Reading Father: Love, Life and Literature, in the Presence of Father

Reading Father: Love, Life and Literature, in the Presence of Father
Shamsur Rahman Faruqi. Source: Wikipedia
My father is a Vigilance Officer.” This was what I was instructed to say in reply should anyone ask at my new school. By “New School” I mean the hoary St. Mary’s Convent, the oldest girls’ school in Allahabad where I was enrolled in class I when I was very small (and perhaps precocious in my parents’ eyes). It mattered little that I didn’t understand what a “Vigilance Officer” meant and what he was being vigilant about. Being a “Vigilance Officer” was something very important, I subconsciously believed. Why I call St. Mary’s my “new” school is because ever since I remembered, in fact since very shortly after I was born, I had been accompanying my mother to “her” school, the Kidwai Memorial Girls’ Inter College of which she was the founder-Principal. I was a somewhat coddled baby, having been breast-fed by my mother and assiduously fussed over by my mother’s juniors in this girls’ school for children from the poorer, the disadvantaged, many of whom though by no means all or even the majority were Muslim. My mother worked tirelessly as the team leader, supervising all with a stern hand but a benign eye. 

My special care giver at my mother’s school was an elderly but sharp-tongued widow called “Ustaniji” by everyone. I later learnt that it meant “female teacher” in Urdu and she was supposed to teach the Arabic alphabet to the smaller Muslim girls at the school leading to a study of the Qur’an in the original, but almost always without translation or explication. For me and my sister Mehr (who had been under her care before me and was now in St. Mary’s), she was “Taani”. Taani always wore a plain, almost homespun white kurta-pyjama outfit and wooden sandals which she (and we) called khatpati. The khatpati was as simple an affair as Taani’s attire: its sole strap was a stout piece of canvas, or cotton tape.

The origins of Taani, who loved me very nearly as much as my mother, had always been a matter of curiosity for me. Who was she and why did she love me so much, even to defend and protect me against some of the senior teachers who would sometimes try to tease or banter. One of the teachers whom I cordially detested in my feeble way would detain me whenever I crossed her path on my way out and ask:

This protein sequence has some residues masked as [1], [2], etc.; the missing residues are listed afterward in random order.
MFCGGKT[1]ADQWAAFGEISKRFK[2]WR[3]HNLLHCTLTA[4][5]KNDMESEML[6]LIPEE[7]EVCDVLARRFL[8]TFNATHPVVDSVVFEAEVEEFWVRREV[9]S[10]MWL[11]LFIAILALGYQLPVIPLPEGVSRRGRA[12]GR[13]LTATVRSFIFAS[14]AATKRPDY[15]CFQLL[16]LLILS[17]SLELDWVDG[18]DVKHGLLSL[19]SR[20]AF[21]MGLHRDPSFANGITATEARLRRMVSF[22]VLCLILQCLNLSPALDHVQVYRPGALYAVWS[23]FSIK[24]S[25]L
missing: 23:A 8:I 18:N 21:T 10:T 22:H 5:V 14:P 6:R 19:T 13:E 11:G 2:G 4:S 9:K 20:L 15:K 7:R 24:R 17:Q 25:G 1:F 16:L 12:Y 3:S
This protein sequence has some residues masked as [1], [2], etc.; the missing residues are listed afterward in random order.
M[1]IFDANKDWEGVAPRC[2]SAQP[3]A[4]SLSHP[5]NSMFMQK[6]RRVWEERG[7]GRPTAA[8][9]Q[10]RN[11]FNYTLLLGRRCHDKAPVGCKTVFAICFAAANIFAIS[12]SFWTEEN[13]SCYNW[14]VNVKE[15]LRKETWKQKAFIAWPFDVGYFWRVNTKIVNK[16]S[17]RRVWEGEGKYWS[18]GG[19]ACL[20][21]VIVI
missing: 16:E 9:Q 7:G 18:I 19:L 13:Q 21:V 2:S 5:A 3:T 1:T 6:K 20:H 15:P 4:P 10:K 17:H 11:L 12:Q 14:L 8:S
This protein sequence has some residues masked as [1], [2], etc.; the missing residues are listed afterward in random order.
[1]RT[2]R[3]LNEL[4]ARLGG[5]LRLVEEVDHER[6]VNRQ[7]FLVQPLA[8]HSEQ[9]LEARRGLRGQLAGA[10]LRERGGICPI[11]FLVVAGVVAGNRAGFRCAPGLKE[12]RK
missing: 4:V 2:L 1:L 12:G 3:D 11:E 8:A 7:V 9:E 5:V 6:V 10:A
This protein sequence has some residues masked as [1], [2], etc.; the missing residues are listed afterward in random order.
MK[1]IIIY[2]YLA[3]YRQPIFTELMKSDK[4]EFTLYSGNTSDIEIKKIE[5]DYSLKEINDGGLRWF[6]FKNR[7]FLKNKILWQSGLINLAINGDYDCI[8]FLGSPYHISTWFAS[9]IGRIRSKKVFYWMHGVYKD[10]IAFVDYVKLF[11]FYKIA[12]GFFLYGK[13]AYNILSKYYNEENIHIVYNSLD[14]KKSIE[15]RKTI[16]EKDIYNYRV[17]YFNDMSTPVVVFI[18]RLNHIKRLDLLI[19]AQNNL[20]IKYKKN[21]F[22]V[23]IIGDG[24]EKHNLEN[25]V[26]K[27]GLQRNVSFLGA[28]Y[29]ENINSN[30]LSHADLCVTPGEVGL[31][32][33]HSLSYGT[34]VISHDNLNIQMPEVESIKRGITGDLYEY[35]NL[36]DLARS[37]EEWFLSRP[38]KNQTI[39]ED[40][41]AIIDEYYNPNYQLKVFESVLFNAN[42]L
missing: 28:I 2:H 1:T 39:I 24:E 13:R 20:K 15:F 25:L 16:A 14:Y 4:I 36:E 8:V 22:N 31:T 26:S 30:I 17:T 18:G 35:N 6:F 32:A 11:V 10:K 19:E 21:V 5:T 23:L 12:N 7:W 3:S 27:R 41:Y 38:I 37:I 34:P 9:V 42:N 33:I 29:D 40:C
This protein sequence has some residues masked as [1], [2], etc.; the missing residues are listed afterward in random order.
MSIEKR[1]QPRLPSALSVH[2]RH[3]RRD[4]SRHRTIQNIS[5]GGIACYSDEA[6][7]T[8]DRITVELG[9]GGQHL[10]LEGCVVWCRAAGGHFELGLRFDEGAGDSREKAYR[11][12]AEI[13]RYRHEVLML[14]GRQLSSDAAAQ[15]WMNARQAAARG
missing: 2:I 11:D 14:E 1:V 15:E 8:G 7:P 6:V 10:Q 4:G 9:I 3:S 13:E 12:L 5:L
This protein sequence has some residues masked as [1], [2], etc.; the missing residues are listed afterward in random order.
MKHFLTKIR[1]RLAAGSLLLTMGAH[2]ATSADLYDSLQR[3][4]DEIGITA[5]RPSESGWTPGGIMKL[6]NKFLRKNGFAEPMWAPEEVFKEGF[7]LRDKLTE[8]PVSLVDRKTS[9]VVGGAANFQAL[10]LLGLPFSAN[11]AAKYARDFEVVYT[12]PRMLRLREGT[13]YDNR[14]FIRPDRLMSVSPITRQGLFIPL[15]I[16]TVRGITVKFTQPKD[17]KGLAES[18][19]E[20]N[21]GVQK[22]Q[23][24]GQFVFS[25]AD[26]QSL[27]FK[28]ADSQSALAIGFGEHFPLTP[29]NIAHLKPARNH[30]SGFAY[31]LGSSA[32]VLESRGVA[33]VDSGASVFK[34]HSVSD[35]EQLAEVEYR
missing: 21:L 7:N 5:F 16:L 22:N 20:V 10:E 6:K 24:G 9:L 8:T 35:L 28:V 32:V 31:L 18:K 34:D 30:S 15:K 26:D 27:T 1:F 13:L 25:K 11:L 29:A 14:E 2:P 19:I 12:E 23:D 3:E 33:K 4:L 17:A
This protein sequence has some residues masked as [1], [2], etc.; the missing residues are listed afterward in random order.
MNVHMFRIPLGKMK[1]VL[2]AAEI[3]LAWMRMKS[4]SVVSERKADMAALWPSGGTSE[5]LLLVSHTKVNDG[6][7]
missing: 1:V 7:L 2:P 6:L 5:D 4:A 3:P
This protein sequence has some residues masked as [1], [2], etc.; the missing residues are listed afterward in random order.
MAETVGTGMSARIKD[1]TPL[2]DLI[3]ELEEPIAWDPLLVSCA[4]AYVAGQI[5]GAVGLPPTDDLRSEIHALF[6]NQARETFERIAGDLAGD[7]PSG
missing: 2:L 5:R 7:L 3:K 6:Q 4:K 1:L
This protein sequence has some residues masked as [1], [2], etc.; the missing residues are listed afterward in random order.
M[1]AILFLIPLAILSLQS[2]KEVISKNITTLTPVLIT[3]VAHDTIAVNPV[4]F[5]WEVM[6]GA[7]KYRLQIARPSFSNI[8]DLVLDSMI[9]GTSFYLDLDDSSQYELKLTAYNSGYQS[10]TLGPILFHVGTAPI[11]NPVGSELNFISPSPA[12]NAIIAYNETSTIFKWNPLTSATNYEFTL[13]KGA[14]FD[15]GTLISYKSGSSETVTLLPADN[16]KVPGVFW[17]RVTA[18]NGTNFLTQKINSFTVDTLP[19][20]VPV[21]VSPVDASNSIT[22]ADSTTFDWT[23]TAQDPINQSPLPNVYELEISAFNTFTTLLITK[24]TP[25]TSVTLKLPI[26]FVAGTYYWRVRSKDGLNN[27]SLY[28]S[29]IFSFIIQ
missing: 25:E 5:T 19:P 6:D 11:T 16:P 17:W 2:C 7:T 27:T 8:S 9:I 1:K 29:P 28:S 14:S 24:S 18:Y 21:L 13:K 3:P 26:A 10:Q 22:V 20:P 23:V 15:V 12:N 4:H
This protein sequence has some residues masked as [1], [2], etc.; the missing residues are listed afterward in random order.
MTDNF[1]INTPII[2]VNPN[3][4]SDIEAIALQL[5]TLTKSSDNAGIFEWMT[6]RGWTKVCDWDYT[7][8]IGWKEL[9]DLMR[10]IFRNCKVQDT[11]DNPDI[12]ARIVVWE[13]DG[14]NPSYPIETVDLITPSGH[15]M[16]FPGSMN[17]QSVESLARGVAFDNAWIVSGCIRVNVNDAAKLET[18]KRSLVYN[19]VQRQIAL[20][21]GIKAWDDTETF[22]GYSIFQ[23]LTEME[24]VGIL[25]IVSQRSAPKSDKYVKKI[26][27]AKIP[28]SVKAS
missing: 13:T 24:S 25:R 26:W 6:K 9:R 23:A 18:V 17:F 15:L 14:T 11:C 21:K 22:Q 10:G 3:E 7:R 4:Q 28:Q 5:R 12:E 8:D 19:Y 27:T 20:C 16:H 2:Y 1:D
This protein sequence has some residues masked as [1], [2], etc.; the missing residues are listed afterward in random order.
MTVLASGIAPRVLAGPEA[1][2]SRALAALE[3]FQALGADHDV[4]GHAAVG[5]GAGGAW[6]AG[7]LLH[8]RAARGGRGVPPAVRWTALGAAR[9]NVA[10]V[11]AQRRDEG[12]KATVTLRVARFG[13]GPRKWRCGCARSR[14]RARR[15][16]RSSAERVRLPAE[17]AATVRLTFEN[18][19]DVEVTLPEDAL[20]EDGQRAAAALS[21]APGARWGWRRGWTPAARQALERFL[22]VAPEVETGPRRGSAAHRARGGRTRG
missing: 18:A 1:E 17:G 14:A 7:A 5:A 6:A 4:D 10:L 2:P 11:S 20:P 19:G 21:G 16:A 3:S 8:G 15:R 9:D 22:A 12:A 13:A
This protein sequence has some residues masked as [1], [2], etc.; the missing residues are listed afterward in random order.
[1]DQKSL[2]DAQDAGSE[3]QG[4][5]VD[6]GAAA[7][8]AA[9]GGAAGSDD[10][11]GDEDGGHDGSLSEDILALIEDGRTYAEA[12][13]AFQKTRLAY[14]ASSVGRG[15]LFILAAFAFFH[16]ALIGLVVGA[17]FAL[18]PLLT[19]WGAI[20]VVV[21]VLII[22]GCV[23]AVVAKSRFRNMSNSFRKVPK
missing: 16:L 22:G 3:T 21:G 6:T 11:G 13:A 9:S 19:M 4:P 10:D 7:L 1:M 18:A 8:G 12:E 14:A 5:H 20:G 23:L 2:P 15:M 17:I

“What does your father do, little girl?” And I would answer, “He’s a Vigilance Officer!”
To this she would derisively reply: 
“Oh no! He cuts the grass in people’s lawns and cleans the water tanks of the desert coolers.” How I hated that teacher! And why did Ammi take so long to come out of her office and get into the car? (She drove herself.) Taani would then retort:
“Don’t you harass my babu with your cracks. Go your way.”
My father explained to me much later that Taani had lost her all in the great earthquake of Patna in 1934. She’d come to Allahabad as a refugee. In my closely protected life, such a thing seemed like a remote bad dream, I couldn’t make much sense of it. 

I  don’t remember my father ever visiting St Mary’s Convent. My mother’s head clerk took me there one day for getting me enrolled. He guided me to the school office, where I was interviewed by a nun and later taken to the Principal, who used to be called Mother Superior. She gave me a very warm smile and an equally warm handshake. Probably admissions were not such a big deal those days, even in the best schools of the town. I know now that my mother’s influence must have been at work there. After all, she herself was convent educated and was the Principal of a respected girls’ school. Influence, personal interventions were ideas forbidden to ever get into our heads! 

At St. Mary’s, however, an unpleasant discovery that I soon made was that I couldn’t speak English for nuts! English was not a language encouraged by my father to be spoken at home. In fact, my parents had been focusing entirely on having me learn elementary (but not spoken) English — there was no dearth of children’s books in English in our home — Urdu, Maths and learning to read fluently some of the smaller chapters (called a Sura) of the Qur’an. I was also made to learn by heart some prayers in Arabic and some of the shortest of the Qur’anic Suras.

I don’t know if any nursery school or pre-nursery existed in Allahabad at that time. For me and my sister, such things didn’t exist anyway. I had also been made to memorise some Urdu sher’s (couplets). I hardly understood spoken English and could barely write the Hindi alphabet.

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